This question was recently posed to me, and I thought it might be nice to share some answers from fellow BEST members about why they think everyone should buy handbound books!
When you buy a handmade book, you’re not only getting a finished product, you also receive the binder’s attention to detail, craftsmanship, artistry and perspective.
When you hold a handbound book you know that a machine did not produce it but that a real person put something of themselves into the finished product. Handbound books are evolutionary. The first step begins with the binder crafting something unique but the real magic starts when someone uses the book, because books are incomplete until someone is writing or drawing in them. All books, especially handmade books, are open doors to creativity and imagination.
Recently, I have had a huge change of heart about buying handbound books. I LOVE handbound books. I just crave them...I love shopping for them. I research the book section of Etsy very carefully and purchase them discriminately. And I used to think that lovingly crafted handbound books should be saved and used to write "the good stuff". You know...the most precious prose, the most exact wording and the most inspiring journaling.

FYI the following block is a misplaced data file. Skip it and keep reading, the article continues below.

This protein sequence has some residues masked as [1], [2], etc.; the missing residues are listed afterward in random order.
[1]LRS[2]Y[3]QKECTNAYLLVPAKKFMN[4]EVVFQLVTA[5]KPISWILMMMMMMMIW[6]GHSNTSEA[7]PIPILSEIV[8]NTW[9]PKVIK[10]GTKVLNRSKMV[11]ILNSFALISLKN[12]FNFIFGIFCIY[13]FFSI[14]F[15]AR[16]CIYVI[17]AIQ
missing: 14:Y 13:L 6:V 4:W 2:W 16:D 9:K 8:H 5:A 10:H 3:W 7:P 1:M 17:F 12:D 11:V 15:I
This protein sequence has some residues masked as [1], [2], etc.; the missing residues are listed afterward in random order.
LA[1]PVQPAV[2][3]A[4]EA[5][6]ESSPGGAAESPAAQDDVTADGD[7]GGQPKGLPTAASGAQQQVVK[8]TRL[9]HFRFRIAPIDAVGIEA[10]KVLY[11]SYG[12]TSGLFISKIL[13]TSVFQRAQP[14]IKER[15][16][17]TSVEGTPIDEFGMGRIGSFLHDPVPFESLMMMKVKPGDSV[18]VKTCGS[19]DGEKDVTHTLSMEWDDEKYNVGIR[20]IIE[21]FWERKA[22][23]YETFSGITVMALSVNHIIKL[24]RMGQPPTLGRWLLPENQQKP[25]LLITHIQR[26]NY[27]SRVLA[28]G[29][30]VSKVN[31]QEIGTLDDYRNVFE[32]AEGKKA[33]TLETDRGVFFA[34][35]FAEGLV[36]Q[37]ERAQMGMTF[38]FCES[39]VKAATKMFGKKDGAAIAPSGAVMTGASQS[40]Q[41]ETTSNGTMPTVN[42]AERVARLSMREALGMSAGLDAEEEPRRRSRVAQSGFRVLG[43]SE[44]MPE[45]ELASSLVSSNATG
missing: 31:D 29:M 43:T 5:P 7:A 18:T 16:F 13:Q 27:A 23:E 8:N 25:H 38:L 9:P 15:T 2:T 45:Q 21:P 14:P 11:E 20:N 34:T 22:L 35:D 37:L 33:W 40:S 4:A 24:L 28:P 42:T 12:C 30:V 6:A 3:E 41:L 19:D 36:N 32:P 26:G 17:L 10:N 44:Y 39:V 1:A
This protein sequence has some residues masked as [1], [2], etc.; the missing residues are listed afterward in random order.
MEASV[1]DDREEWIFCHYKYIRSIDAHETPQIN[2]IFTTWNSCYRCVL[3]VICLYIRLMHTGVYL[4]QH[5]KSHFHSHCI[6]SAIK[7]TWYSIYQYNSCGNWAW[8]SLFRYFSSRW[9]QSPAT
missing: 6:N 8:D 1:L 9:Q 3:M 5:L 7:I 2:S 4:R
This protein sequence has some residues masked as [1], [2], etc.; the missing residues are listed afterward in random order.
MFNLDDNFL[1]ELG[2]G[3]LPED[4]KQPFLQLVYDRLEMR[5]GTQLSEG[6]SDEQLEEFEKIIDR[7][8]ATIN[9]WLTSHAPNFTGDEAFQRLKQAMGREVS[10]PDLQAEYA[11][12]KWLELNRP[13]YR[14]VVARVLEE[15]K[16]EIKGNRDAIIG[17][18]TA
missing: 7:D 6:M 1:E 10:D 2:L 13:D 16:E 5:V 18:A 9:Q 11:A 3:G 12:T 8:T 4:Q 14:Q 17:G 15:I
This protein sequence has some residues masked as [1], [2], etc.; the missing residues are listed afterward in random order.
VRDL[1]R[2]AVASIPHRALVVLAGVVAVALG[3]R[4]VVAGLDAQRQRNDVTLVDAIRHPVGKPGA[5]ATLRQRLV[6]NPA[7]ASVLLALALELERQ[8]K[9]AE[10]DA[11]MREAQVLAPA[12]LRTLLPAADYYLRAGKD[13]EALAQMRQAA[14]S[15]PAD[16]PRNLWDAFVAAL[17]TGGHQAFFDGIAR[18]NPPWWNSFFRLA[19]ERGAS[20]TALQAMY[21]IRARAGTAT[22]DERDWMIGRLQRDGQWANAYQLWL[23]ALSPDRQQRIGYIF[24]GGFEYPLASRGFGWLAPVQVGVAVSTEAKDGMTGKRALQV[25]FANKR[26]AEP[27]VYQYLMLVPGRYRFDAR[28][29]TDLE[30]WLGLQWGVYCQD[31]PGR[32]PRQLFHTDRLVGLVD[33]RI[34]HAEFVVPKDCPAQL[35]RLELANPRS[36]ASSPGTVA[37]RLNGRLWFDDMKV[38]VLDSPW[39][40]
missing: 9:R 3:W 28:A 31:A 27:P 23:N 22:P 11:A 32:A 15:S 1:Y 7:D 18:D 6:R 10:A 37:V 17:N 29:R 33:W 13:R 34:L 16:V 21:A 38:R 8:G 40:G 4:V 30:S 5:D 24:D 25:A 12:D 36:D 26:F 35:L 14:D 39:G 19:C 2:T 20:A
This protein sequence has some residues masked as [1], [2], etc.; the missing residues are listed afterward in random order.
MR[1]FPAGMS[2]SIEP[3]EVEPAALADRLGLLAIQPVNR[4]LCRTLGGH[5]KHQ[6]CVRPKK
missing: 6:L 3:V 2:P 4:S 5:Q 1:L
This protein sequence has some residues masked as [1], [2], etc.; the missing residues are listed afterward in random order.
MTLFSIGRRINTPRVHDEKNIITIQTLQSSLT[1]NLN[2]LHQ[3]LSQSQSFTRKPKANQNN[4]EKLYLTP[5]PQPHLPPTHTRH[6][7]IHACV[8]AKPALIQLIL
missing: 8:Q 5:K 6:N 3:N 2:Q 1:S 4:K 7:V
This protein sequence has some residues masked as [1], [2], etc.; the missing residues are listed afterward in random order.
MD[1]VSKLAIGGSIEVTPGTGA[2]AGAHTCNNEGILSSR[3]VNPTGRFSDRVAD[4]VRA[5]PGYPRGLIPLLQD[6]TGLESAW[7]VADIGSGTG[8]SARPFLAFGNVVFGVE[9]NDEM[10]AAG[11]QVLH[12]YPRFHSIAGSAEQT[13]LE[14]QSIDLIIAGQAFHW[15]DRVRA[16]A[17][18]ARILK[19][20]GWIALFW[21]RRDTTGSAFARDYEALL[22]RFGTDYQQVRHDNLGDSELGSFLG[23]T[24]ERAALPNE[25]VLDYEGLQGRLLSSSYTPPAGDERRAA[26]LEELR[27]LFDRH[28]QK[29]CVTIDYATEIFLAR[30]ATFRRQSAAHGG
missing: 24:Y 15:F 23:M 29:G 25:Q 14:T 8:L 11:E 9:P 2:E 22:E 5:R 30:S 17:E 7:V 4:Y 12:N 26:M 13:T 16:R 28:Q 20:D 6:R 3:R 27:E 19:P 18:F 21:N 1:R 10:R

But, belonging to the BEST Books street team has really changed my attitude about all of that. Now that I am getting to know different people on the team, I want to own their books. Simply because *they* made them. Owning a handbound books is like having a friend with you.
And now that I am destined to own more handbound books, I need to find a way to fill them. Certainly, I have been known to craft some delightful prose or to write a perfect sentence or perhaps a lovely essay. Occasionally. But those bursts of effort are, unfortunately, few and far between because my life is mostly taken up with "drive carpool", " grocery shop", "write dry school papers" and the like. So I have decided that I will use delightful and beautiful handbound books to hold my to-do lists and details about the everyday, mundane life that is the grind of the 30-ish parent of 3.
It's boring. The item most often appearing on my to-do list is "buy wrinkle cream" (and believe me, I go through a lot of that stuff). Yes, there are moments of genius. But there are also lists and tasks and responsibilities which need my attention. And if I have a beautiful handbound book in which to write all this stuff, the mundane as well as the amazing, then the task is elevated. I feel satisfied holding a beautiful book in my hand. And my wrinkles thank me.
(Look! Christmas colors!)